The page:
London, Apr 22 : Although there is no wrong time of the month to kick the butt, but according to a new study, women who try to quit when they are premenstrual have more success than at other points in their cycle.
A group of US scientists claim that a successful attempt to quit smoking may depend on where women are in their monthly cycle.
Those trying before ovulation were more likely to reach for a cigarette again than those trying at other times, US scientists claimed.
The researchers said the differing levels of female sex hormones were to blame for such behaviour.
Smoking charity Quit said that women should still try to stop, regardless of the timing.
The links between different parts of the menstrual cycle and mood are well established, and there is even some evidence that women smokers tend to smoke more at some points.
The addiction to nicotine is so powerful, however, that scientists are constantly looking for ways to increase the chances of kicking the habit.
In the study, the researchers looked at a total of 200 women, who were asked to give up smoking either in the "follicular" stage of their cycle - the period leading up to ovulation, when an egg is produced by the ovary, or the "luteal" stage, the roughly two-week stage that completes the cycle.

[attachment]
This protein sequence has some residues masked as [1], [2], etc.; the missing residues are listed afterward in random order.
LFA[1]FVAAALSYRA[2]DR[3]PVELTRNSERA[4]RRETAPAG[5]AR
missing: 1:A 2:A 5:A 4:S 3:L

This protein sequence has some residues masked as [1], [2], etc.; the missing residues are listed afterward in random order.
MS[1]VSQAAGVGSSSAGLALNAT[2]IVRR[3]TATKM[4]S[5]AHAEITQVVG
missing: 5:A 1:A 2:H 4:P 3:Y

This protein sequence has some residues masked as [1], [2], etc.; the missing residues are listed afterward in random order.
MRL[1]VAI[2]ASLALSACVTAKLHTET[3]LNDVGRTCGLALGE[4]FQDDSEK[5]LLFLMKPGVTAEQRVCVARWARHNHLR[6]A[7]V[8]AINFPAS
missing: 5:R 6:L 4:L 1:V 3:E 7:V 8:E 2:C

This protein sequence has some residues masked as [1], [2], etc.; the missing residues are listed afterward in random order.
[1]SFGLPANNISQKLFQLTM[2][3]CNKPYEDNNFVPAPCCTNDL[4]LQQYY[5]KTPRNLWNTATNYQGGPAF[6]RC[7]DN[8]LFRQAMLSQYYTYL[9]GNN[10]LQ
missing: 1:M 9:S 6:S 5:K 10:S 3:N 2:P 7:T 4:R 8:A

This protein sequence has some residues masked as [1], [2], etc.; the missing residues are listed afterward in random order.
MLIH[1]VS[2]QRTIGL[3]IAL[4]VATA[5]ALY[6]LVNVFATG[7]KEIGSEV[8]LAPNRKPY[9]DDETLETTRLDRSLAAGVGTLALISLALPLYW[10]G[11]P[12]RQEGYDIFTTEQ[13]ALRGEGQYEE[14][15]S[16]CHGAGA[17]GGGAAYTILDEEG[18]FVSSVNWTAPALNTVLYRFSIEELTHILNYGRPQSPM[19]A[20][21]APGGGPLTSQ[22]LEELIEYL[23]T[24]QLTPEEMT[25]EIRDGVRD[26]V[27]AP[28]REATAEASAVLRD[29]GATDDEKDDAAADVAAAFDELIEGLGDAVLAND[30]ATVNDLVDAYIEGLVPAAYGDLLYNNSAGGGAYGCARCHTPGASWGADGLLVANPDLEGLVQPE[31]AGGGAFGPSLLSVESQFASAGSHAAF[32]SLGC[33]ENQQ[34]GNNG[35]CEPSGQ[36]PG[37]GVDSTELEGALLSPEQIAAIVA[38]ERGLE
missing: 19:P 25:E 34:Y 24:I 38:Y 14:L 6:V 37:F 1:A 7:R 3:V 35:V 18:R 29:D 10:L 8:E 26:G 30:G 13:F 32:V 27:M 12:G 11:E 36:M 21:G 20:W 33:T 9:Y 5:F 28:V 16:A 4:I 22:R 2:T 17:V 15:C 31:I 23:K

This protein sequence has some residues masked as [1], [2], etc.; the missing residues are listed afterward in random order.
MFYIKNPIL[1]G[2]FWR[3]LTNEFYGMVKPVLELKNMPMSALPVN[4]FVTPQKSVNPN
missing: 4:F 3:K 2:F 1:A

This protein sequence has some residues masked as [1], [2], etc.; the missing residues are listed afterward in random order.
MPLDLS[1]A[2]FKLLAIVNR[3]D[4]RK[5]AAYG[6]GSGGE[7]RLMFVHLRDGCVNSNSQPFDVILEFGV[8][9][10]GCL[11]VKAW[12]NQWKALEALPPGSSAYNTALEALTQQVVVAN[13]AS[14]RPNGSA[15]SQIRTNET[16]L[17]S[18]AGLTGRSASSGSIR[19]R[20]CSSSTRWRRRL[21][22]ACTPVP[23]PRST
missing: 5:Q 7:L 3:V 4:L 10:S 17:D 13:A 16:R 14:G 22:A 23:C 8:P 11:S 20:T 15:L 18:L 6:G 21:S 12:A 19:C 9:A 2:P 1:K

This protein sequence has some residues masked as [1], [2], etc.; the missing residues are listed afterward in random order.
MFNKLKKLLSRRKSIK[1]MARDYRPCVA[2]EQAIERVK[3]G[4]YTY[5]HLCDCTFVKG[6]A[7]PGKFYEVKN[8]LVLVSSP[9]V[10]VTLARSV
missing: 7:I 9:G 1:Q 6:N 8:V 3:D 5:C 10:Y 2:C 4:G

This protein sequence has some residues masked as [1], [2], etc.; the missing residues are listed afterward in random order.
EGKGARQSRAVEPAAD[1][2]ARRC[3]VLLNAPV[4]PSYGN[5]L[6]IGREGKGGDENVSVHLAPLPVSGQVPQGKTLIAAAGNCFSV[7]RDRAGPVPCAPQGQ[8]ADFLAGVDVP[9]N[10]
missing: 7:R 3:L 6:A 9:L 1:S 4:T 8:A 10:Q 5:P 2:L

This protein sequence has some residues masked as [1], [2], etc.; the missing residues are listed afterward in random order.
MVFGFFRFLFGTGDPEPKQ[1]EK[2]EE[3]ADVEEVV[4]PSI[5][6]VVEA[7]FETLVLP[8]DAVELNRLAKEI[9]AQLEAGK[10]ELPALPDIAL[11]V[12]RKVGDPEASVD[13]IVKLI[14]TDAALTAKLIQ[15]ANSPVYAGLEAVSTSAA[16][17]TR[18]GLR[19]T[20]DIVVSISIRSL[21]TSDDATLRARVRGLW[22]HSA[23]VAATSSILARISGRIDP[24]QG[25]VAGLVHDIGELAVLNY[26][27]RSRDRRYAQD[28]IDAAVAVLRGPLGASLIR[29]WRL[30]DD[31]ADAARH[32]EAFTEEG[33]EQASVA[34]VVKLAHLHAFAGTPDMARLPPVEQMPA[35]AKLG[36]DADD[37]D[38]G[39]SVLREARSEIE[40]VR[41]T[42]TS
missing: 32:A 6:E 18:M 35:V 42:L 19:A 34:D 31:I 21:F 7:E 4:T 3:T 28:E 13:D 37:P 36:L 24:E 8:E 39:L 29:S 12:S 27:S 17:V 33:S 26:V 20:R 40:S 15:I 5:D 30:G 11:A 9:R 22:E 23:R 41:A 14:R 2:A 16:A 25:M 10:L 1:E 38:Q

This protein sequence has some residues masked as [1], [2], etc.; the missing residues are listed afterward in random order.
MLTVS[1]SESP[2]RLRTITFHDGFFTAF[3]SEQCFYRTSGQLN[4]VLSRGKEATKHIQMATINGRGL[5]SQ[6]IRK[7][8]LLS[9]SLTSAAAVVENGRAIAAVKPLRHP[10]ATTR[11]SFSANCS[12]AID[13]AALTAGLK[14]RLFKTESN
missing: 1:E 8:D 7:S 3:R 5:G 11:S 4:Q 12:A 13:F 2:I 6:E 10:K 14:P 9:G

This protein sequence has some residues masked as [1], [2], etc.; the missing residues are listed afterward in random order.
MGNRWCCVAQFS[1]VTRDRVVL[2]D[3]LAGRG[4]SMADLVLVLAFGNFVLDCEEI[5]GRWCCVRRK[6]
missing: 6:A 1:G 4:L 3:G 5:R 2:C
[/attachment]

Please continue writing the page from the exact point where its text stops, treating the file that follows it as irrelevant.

Each stage is marked by differences in the hormones produced by the body.
After 30 days, 86 percent of the women who starting trying to give up during their follicular phase had "relapsed", and smoked at least one cigarette.
This compared to 66 percent of the group who had started in their luteal phase.
While the precise reasons for this remained unclear, the scientists from the University of Minnesota suggested that the hormone differences linked to the different menstrual phases could affect the severity of nicotine withdrawal symptoms felt by the quitters.
Hormones might even play a role in the speed at which nicotine is removed from the bloodstream by the body, they said.
"More research is needed to understand these biological mechanisms," BBC quoted the researchers, as saying.
"Our findings support an important role for ovarian hormones in nicotine addiction and smoking cessation," they added.
A spokesman for the charity Quit said: "Women reading this report shouldn't panic about the findings, as there's lots of help available regardless of the time of the month."
The study is published in the journal Addiction.